12 Alger Electric, Inc. v. Court of Appeals,  219 Phil. 548 (1985).

13 Guirao v. Ver, 123 Phil. 466 (1966).

14 201 Phil. 369 (1982).

15 131 Phil. 22 (1968).

16 Supra note 14 at 375.

17 Northern Cement Corporation v. Intermediate Appellate Court, 242 Phil. 141 (1988).

18 Supra note 14 at 374.

19 La Tondena Distillers, Inc. v. Court of Appeals, G.R. No. 88938, June 8, 1992, 209 SCRA 553; cited in I Herrera, Remedial Law, p. 596 (2000).

20 Tayao v. Mendoza, 495 Phil. 655 (2005).

21 (1) When the conclusion is a finding grounded entirely on speculations, surmises or conjectures;     (2) when the inference made is manifestly mistaken, absurd or impossible; (3) when there is grave abuse of discretion; (4) when the judgment is based on a misapprehension of facts; (5) when the findings of fact are conflicting; (6) when the Court of Appeals, in making its findings, went beyond the issues of the case and the same is contrary to the admissions of both appellant and appellee; (7) when the findings of the Court of Appeals are contrary to those of the trial court; (8) when the findings of fact are conclusions without citation of specific evidence on which they are based; (9) when the Court of Appeals manifestly overlooked certain relevant facts not disputed by the parties, which, if properly considered, would justify a different conclusion; and (10) when the findings of fact of the Court of Appeals are premised on the absence of evidence and are contradicted by the evidence on record (Id., earlier citations omitted).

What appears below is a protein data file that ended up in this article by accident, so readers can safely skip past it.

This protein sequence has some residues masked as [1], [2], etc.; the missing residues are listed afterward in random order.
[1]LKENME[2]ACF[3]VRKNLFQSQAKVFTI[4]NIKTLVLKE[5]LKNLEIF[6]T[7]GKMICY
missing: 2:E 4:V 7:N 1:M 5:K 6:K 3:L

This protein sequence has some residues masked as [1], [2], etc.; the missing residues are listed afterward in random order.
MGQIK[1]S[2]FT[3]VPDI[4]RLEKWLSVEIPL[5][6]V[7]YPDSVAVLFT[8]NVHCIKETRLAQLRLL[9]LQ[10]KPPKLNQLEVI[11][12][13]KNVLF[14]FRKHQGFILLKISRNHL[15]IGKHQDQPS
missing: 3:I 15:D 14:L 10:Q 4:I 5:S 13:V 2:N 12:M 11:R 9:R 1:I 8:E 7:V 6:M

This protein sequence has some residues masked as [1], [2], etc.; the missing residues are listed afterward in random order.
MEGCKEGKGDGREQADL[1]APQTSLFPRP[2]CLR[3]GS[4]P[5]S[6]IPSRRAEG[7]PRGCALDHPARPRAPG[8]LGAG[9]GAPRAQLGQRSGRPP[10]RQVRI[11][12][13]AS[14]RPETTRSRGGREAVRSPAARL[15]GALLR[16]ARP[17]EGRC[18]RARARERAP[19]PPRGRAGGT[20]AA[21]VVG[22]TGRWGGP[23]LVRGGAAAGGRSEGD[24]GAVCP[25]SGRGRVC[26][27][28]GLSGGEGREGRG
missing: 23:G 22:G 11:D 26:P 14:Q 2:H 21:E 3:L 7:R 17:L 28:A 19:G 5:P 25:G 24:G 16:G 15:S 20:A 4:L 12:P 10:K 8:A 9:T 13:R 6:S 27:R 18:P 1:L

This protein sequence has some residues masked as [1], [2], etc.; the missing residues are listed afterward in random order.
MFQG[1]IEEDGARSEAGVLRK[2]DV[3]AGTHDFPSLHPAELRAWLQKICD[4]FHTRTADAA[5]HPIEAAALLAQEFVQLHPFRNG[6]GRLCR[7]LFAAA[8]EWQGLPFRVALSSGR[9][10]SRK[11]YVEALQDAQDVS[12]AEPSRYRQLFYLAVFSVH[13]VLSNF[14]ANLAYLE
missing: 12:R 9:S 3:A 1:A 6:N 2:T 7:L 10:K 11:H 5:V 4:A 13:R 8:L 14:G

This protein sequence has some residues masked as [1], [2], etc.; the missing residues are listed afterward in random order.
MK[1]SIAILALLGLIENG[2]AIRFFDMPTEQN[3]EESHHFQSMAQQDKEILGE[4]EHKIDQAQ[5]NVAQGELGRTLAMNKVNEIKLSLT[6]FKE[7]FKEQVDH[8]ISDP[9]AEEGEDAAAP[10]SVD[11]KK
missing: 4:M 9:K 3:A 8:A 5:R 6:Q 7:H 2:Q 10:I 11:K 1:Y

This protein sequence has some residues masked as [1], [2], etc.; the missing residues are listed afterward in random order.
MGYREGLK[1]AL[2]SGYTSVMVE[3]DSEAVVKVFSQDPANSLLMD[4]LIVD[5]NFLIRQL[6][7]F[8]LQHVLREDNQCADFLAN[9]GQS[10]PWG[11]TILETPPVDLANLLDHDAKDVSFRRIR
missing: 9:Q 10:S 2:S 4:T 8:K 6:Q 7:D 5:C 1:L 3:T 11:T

22 Child Learning Center, Inc. v. Tagorio, G.R. No. 150920, November 25, 2005, 476 SCRA 236, 241; Langkaan Realty Development, Inc. v. United Coconut Planters Bank, 400 Phil. 1349 (2000); Abapo v. Court of Appeals, 383 Phil. 933 (2000); Philippine National Construction Corporation v. Mars Construction Enterprises, Inc., 382 Phil. 510 (2000).

23 Art. 1172. Responsibility arising from negligence in the performance of every kind of obligation is also demandable, but such liability may be regulated by the courts, according to the circumstances.

ART. 1173. The fault or negligence of the obligor consists in the omission of that diligence which is required by the nature of the obligation and corresponds with the circumstances of the persons, of the time and of the place. When negligence shows bad faith, the provisions of Articles 1171 and 2201, paragraph 2, shall apply.

If the law or contract does not state the diligence which is to be observed in the performance, that which is expected of a good father of a family shall be required.

24 Art. 1727.  The contractor is responsible for the work done by persons employed by him.